I know that felt is such a wonderful material for so many things - how did you discover and begin working with it?

I’m a regular user of a tea cosy and have lots of great memories of sharing a house during college with girlfriends where there was always a pot of tea on the table, and a tea cosy on top of it. But in recent years I just couldn’t find a tea cosy that I liked and that I thought looked modern and smart on my table. Being a sewer and a maker I knew I’d have to build one myself. I first came across some thick, fluffy felt made for ironing boards. It was floppy so needed to be covered in another fabric. It did the job but wasn’t that interesting to my eye. Then I was in MacFab (a fabric store in Toronto) one day and they had a few yards of 3mm French-made wool felt – bingo! I was in love. Felt, as you know, is an ancient fabric and its density makes it brilliant at insulation. Keeping something warm like a teapot was a natural for it. I love that highly functional aspect of it, and keeping the tea cosy design very simple – but elegant -- was important. There’s an industrial-chic aspect to it that I find very appealing.

You have built and named your business around one specific product. Have you ever been tempted to expand into different products?
Again, by accident really. Because the wool felt is so dear, I keep practically every little scrap (waste not, want not) figuring something would emerge in my little brain that would be perfect for them. Because I’m drawn to the functional quality of this felt – its density makes it brilliant at insulation – I am drawn to create things from it that exploit that quality. This year I started puzzling the pieces together into trivets and table runners which I’m having fun with – although the tiny pieces and tiny cuttings do create a lot of tiny fuzz which gets up my nose. I also run some tiny pieces into long rows to make holiday garlands for the tree which has absolutely nothing to do with its insulating quality but looks pretty.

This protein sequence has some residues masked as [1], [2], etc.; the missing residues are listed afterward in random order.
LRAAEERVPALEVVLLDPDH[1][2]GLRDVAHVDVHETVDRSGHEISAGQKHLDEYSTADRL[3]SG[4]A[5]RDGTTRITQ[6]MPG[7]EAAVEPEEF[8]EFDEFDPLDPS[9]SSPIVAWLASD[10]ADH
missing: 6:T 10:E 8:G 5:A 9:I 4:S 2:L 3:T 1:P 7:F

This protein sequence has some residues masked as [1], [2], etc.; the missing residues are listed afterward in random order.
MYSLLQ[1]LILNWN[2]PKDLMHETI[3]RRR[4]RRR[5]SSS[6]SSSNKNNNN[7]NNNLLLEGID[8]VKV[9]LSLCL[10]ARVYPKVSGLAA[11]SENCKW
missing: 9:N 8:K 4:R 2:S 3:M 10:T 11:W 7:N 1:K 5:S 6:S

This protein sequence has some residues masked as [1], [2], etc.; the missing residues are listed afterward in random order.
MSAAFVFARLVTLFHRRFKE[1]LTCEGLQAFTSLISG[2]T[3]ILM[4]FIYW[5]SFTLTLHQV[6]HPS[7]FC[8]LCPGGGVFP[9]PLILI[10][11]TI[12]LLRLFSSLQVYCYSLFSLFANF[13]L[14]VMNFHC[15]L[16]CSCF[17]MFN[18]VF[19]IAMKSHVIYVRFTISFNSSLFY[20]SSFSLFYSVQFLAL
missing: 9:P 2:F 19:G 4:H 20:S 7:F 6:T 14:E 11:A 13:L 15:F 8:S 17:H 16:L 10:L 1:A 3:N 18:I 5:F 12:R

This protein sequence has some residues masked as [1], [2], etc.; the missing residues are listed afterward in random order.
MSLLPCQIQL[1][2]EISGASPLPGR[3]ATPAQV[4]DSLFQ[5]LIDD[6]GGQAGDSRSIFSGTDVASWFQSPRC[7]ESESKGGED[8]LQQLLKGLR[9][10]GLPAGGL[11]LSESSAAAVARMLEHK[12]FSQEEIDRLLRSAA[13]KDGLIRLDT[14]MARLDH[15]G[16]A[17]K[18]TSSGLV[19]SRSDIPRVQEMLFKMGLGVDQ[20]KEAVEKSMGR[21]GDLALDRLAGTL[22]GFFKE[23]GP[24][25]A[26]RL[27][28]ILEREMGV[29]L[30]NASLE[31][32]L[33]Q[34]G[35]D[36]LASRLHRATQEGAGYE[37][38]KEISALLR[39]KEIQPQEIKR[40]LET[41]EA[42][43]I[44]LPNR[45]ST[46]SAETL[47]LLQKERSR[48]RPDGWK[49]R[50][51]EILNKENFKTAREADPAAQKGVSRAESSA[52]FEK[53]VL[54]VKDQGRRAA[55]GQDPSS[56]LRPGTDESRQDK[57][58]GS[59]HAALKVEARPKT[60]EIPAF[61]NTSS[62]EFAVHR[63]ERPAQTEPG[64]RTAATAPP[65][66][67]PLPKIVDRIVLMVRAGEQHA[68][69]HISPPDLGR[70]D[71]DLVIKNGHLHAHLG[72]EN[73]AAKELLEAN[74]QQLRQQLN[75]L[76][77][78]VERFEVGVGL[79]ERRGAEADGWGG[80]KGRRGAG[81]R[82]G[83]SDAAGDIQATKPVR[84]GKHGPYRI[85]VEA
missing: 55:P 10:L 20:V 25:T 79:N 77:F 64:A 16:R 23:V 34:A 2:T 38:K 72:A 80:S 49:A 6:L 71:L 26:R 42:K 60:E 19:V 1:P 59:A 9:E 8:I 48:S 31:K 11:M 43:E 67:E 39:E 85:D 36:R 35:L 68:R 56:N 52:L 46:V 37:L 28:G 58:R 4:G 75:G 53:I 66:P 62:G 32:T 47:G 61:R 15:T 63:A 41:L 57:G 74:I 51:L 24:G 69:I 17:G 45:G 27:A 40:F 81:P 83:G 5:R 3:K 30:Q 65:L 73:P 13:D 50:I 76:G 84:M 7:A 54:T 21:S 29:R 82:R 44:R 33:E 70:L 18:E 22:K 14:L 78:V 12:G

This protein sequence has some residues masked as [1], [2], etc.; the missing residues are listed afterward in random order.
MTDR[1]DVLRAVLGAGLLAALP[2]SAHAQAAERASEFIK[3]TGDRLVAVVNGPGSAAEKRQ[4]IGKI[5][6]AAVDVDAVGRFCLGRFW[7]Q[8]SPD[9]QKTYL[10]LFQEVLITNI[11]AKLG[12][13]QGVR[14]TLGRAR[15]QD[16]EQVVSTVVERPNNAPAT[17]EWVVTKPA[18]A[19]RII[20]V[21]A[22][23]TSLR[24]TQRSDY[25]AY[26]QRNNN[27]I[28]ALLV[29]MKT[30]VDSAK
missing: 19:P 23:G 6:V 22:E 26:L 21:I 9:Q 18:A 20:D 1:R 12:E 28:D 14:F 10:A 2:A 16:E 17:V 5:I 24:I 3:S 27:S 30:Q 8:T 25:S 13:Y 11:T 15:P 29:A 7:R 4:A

I know that felt fabric can be quite difficult (and expensive!) to source. Did you have trouble finding just the right stuff for your cosies, or did you stick with that first French stuff that you found at MacFAb? MacFab didn’t continue to carry it I assume because there wasn’t much call for it, and it is dauntingly expensive. Although there are no longer any fine decorative wool felt makers in Canada (that I can find) there are still a few in the USA but the best is really in Europe. The internet is helpful for tracking down things and that’s how I found the stuff I use now.

You are a certified tea sommelier. As a fellow tea lover, that sounds amazing! Exactly what does it entail? I recently heard of someone travelling to India in pursuit of a specific tea - have you ever travelled for tea? And do you have a favorite tea?

Let’s hear it for tea! I’ve always enjoyed tea and noticed that George Brown College had a series of Tea Sommelier night courses as part of their Culinary Arts program. At the end there’s an exam presented by GB and The Tea Association of Canada and so I have a Tea Sommelier Certificate. I took it for pleasure not business and have been thrilled with the world of flavour and variety it’s opened up for me. And yes, last year I went on a tea tour to China with four fellow-tea lovers led by a fellow who owns a tea store here in Toronto – a very, very special trip.

My favourite tea? Ha, all of them. (Although I must admit that the charms of white tea rather elude me). I was raised on black tea and was thrilled to discover the Yunnan Golds and various black teas called Golden Monkey from China which feature lots of teeny golden leaf buds which impart warm caramel notes to the tea. Yum. I was hooked on Japanese Gyokuro green tea for a while which I was getting at a local Japanese grocery store. It has a distinctive silky mouthfeel and a sweet marine flavour. I was just given some Taiwanese oolong which is pretty divine too and a perfect afternoon tea. Okay, I’ll stop now!
You mentioned the international aspect of selling on Etsy - what's the most exciting (for you) place that you've sent one of your cosies?

The first cosy to anywhere is pretty exciting really, but it is fun to think of these little cosies making their way to teapots all the way across the seas in Australia, the UK, the Netherlands, etc. 

Check out the other items available from Michaelle in her etsy shop.   You can also follow FlockofTeaCosy on Twitter and Pinterest, and see more of the flock on her own website

Michaelle was interviewed by Julie Sinden of JulieSindenHandmade, November 11, 2014.

T.E.S.T. Interview: JulieSindenHandmade

We hope to introduce you to all the great etsy sellers to be found right here in Toronto. Here at the T.E.S.T. blog, we plan to interview them all. This is the 66th in our series and is with Julie Sinden of JulieSindenHandmade.